The family of Richard and Cheryl Lee have paid tribute to their "legendary parents and grandparents".

Whangārei i-SITE manager Cheryl and her husband Richard, who previously worked at Whangārei District Council, were tragically killed when the Dodge travel van they were in crossed the centre line and collided with a truck and trailer in Idaho.

The crash happened on Friday morning US time and the couple, both 63, died at the scene.

Read more: Kiwi couple killed in head-on collision in the US 'devoted to each other'


In a statement, the couple's family said Cheryl and Richard were on the trip of a lifetime in the United States.

"They were having the time of their lives and shared some wonderful photos of their trip with us. Tragically cut short in Soda Springs, Idaho."

"They were legendary parents and grandparents to Shaun, Zane, Deanna and Hayden and six very loved grandchildren.

"They were the best role models for how to live a great, adventurous life filled with a long lasting love for each other.

"They leave a huge hole in our family, we are devastated by this loss."

The family thanked everybody for the messages of support and love and said a memorial date will be announced shortly.

Cheryl had worked for the Whangārei District Council for almost 30 years, starting in 1989.

She was the manager of the Whangārei i-SITE, Te Manawa The Hub and Claphams Clock Museum where she managed a total of 14 staff across the three centres.


Richard was the operations co-ordinator for the Venues and Events team for eight years between 2008 and 2016.

Cheryl's manager, Whangārei District Council customer services manager Lesley Ashcroft said the team were so sad.

"They're just so devastated. She's going to leave such a huge gap."

Ashcroft said Cheryl was "a wonderful, warm, kind, funny person".

"She loved her team and she cared about each one of the team as individuals. She was more than a work colleague, she was genuinely interested in people's lives."

She said Cheryl fostered a really caring environment and there was always lots of laughter and lots of fun.

Cheryl Lee with manager Lesley Ashcroft in the Clapham Clock Museum. Photo/Diane Stoppard
Cheryl Lee with manager Lesley Ashcroft in the Clapham Clock Museum. Photo/Diane Stoppard

Ashcroft said thousands of people from all corners of the world would have passed through the i-SITE during Cheryl's tenure.

She said Cheryl was passionate about her job and making sure visitors had the best time they could in Whangārei and New Zealand.

"She made sure she provided the best possible advice and customer service that she could."

Ashcroft said she would miss Cheryl's reliability and quality. "More than that, I'll miss her, I'll miss Cheryl, we'll all just really miss her."

"I'm so sad she won't see the Hundertwasser because she was a great supporter."

The i-SITE at Tarewa Park was closed yesterday and today . The staff were taking it one day at a time, but planned to have it open by the end of the week.

Ashcroft said the couple were always active and busy.

"They loved the outdoors, they walked a lot, they travelled, they loved life."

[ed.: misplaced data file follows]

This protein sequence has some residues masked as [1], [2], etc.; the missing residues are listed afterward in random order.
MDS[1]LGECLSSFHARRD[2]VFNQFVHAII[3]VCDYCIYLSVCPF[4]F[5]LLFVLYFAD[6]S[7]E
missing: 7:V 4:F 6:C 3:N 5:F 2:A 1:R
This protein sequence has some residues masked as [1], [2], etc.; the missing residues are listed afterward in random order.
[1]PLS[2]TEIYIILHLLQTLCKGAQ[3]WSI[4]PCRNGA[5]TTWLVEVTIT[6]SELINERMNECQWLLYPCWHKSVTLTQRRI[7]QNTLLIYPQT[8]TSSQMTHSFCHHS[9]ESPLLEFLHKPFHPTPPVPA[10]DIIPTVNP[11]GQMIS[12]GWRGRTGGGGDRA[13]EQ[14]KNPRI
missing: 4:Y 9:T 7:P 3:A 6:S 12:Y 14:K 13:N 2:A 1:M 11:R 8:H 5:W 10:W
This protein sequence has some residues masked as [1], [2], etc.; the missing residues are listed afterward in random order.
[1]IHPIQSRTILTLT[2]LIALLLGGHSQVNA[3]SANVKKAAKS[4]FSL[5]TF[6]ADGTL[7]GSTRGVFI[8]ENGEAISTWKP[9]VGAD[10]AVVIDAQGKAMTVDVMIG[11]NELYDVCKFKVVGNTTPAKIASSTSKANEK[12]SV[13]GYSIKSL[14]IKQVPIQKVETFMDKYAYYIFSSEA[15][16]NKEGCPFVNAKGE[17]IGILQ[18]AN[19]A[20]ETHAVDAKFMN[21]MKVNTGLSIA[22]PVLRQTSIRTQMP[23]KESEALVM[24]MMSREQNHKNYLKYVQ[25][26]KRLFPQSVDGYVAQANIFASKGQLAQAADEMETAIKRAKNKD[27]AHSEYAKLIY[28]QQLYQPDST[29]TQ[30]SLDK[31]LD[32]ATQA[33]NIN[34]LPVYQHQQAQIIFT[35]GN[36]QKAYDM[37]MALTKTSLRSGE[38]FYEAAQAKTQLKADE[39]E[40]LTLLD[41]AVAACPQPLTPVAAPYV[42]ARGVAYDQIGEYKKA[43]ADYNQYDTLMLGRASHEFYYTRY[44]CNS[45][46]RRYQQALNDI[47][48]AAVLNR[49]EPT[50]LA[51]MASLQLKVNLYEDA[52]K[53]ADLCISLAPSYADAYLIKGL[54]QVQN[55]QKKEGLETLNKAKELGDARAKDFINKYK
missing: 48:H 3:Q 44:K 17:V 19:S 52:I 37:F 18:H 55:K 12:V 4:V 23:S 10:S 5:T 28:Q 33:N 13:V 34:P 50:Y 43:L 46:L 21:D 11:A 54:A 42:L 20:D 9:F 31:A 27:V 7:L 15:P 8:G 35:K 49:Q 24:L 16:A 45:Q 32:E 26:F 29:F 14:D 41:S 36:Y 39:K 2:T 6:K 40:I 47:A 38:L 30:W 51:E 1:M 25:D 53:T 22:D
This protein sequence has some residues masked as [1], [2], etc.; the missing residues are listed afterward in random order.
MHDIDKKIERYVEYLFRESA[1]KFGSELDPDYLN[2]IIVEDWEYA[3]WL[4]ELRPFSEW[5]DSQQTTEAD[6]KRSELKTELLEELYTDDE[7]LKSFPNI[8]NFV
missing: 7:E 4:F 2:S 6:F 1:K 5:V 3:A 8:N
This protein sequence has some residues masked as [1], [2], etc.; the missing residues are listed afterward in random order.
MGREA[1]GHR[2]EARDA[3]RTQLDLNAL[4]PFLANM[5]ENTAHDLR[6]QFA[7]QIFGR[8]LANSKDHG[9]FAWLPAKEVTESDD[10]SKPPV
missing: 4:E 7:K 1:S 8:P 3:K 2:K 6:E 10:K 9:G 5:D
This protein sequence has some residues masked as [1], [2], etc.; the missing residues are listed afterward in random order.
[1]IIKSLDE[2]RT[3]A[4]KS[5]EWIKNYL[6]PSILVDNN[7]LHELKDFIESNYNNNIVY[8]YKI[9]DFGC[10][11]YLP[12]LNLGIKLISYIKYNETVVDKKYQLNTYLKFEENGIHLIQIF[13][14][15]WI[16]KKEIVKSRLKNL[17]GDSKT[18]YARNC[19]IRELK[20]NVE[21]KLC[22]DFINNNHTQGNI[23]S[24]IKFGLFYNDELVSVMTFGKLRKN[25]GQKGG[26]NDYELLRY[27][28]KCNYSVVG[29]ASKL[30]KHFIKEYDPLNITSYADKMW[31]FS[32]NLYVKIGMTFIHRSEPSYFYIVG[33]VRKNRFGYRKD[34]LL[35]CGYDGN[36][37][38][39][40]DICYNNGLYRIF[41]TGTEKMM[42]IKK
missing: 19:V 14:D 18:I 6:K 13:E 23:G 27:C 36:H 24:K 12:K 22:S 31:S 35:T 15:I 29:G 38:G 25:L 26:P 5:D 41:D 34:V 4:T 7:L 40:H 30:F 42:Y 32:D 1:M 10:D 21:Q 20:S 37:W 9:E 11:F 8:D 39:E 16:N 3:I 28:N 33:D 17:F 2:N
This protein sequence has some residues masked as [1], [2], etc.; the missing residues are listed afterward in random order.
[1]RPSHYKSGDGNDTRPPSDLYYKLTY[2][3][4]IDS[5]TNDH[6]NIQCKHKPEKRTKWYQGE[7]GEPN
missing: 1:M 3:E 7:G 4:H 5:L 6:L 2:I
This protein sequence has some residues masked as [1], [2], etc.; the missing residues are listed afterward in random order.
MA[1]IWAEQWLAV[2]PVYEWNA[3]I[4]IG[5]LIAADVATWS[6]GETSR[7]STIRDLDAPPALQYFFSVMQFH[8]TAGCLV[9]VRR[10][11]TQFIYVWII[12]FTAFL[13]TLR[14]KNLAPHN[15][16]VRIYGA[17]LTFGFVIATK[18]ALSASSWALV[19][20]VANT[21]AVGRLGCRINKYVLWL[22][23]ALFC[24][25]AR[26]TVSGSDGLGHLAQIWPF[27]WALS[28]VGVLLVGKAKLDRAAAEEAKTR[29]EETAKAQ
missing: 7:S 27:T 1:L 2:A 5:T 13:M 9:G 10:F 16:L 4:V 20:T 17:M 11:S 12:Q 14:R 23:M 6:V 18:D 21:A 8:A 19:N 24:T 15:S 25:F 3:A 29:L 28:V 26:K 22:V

Richard was remembered by the Venues and Events team for his positive, can-do attitude and fedora hat.

"He loved challenges and opportunities and particularly enjoyed working on festivals such as Fritter Festival".

Executive manager of i-SITE New Zealand, Paul Yeo said those at the i-SITE annual conference, which is being held in Greymouth this week, would take some time when it officially starts tomorrow to remember Cheryl.

It is understood to be the first time Cheryl had missed the conference, due to her holiday.

Yeo said she contributed not just regionally in Whangārei but nationally as well.

Around 10 years ago, Cheryl spent time as an elected director on the board of i-SITE New Zealand.

Yeo said Cheryl was passionate, a "people person" and a keen learner.

"She just loved helping people and helping them discover new parts around Whangārei."

In 2015, Whangārei hosted the i-SITE annual conference. "She was so proud of that," Yeo said.

Whangarei i-SITE at Tarewa Park is closed after the death of manager Cheryl Lee and her husband Richard. Photo/John Stone
Whangarei i-SITE at Tarewa Park is closed after the death of manager Cheryl Lee and her husband Richard. Photo/John Stone

Kiwi North was among several local organisations to pay tribute to the couple on Facebook.

"Our hearts go out today to the family, friends, WDC staff and especially the I-site team for the loss of Cheryl Lee and her husband Richard in a vehicle accident in America.

"Much loved by so many this will be felt across our community and beyond. Mei to matou aroha nui atu," the post said.

Whangārei mayor Sheryl Mai and council chief executive Rob Forlong had earlier paid tribute to the couple.

"They were the most loving couple. They were absolutely besotted with one and other. Incredible family, great parents and grandparents," Mai said.

Forlong said he used to the pair at the Saturday markets where everyone would want to chat to them.

"They attracted people to them so we will miss them greatly."